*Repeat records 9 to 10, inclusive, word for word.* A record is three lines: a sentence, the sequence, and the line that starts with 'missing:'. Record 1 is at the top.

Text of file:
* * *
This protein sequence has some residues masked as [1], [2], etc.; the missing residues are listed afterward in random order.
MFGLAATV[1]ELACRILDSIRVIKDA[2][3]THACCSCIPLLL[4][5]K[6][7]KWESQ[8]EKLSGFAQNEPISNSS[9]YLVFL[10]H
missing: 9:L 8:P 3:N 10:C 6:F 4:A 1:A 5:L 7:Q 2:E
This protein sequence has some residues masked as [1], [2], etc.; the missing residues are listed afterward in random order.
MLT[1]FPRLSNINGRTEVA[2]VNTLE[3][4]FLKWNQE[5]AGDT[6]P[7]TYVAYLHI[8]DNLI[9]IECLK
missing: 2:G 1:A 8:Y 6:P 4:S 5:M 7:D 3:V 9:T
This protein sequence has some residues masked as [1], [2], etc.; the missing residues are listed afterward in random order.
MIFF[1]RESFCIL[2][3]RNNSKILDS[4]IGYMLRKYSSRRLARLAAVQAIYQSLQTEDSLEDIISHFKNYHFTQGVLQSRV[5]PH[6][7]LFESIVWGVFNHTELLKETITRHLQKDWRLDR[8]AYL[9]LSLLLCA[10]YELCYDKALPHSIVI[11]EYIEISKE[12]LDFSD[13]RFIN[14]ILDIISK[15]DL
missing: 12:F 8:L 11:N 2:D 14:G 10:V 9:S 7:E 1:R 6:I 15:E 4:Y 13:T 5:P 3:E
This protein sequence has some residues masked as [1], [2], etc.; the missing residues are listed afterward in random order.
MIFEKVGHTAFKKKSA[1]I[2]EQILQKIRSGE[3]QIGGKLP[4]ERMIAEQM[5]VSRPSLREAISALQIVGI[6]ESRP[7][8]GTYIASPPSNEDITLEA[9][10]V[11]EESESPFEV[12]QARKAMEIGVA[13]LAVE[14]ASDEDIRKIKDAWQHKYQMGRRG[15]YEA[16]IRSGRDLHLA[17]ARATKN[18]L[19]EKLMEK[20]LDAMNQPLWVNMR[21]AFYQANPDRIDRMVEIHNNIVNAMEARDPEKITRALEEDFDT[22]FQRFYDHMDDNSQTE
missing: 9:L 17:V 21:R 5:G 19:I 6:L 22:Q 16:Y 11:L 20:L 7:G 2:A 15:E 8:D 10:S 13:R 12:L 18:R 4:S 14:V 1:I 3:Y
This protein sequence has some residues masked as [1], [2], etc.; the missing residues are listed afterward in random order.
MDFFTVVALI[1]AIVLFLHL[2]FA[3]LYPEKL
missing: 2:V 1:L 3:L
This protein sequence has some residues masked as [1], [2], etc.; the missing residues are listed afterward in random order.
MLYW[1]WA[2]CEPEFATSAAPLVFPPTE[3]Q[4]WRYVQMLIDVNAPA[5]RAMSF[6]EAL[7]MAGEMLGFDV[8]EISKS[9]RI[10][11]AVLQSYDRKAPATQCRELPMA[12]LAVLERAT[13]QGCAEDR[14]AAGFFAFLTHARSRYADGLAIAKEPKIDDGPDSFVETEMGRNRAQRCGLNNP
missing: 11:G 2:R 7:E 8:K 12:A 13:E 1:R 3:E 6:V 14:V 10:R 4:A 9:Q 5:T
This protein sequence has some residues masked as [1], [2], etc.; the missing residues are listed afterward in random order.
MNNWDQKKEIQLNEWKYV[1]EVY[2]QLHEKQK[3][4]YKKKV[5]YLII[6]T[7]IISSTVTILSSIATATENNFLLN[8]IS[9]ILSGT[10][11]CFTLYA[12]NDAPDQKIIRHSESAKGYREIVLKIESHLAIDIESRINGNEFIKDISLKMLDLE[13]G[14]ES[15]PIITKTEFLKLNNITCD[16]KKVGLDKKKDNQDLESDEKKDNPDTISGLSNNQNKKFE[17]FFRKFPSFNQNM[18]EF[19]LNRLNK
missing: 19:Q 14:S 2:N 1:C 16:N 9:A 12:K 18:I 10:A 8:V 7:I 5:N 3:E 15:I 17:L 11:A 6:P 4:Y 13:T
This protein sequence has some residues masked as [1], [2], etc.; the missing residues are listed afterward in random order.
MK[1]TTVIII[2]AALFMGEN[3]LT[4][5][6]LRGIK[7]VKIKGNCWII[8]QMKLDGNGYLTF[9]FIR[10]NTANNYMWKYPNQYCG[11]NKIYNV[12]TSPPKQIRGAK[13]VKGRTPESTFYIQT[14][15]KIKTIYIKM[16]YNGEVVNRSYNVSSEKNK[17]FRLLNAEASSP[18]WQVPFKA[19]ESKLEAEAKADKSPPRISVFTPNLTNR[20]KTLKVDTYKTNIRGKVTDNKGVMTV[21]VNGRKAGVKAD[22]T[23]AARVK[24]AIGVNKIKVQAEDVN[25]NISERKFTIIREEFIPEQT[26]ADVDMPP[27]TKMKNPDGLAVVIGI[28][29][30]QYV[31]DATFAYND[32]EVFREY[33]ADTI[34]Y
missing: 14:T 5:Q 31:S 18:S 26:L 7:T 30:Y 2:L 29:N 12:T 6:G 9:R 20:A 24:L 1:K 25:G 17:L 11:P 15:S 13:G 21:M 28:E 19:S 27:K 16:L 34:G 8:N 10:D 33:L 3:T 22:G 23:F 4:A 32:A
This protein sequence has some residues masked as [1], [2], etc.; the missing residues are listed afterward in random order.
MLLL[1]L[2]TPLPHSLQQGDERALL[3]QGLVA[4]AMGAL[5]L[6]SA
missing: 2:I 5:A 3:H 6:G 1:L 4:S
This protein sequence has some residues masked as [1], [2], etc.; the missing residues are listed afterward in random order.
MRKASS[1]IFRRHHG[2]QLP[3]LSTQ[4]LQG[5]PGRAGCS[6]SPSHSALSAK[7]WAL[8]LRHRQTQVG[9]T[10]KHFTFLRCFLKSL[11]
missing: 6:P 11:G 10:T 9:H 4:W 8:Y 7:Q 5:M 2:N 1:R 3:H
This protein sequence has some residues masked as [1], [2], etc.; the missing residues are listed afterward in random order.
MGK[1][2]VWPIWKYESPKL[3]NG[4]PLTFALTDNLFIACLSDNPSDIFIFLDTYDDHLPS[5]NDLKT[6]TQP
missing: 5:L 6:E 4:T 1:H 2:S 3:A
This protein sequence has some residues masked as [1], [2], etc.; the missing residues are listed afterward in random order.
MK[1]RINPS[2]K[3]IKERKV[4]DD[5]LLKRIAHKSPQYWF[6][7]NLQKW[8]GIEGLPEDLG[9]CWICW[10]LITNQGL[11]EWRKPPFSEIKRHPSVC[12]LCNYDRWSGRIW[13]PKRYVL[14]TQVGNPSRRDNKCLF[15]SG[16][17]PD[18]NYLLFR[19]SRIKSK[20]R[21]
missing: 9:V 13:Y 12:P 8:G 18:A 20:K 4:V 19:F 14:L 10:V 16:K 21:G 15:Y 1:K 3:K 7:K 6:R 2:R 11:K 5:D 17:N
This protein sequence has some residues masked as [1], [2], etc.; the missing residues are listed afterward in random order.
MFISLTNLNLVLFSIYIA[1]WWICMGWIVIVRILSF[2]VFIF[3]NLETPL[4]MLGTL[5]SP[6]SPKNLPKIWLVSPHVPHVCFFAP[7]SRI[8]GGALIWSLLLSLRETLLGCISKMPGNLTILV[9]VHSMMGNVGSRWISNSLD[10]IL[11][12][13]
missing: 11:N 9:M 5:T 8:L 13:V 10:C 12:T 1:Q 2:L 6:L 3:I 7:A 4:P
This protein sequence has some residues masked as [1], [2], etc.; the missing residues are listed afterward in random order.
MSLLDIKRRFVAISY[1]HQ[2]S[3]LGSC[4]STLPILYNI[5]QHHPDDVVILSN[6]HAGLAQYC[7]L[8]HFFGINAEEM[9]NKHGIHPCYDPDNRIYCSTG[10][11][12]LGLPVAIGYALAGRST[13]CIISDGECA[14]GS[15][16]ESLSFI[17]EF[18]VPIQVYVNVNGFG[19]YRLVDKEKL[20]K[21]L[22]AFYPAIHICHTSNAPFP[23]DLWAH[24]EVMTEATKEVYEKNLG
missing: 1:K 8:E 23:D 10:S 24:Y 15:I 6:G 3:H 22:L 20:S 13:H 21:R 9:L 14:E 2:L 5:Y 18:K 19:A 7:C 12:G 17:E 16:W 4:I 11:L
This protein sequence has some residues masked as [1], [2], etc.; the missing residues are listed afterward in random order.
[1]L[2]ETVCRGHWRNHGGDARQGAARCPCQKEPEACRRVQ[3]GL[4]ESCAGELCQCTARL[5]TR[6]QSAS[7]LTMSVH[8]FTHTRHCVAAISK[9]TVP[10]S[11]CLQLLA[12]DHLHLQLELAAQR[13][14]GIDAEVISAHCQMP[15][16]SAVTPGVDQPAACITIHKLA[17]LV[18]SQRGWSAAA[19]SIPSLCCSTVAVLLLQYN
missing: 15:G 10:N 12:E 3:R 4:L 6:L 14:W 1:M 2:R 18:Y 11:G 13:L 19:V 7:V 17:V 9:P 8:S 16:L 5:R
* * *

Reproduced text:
This protein sequence has some residues masked as [1], [2], etc.; the missing residues are listed afterward in random order.
MLLL[1]L[2]TPLPHSLQQGDERALL[3]QGLVA[4]AMGAL[5]L[6]SA
missing: 2:I 5:A 3:H 6:G 1:L 4:S
This protein sequence has some residues masked as [1], [2], etc.; the missing residues are listed afterward in random order.
MRKASS[1]IFRRHHG[2]QLP[3]LSTQ[4]LQG[5]PGRAGCS[6]SPSHSALSAK[7]WAL[8]LRHRQTQVG[9]T[10]KHFTFLRCFLKSL[11]
missing: 6:P 11:G 10:T 9:H 4:W 8:Y 7:Q 5:M 2:N 1:R 3:H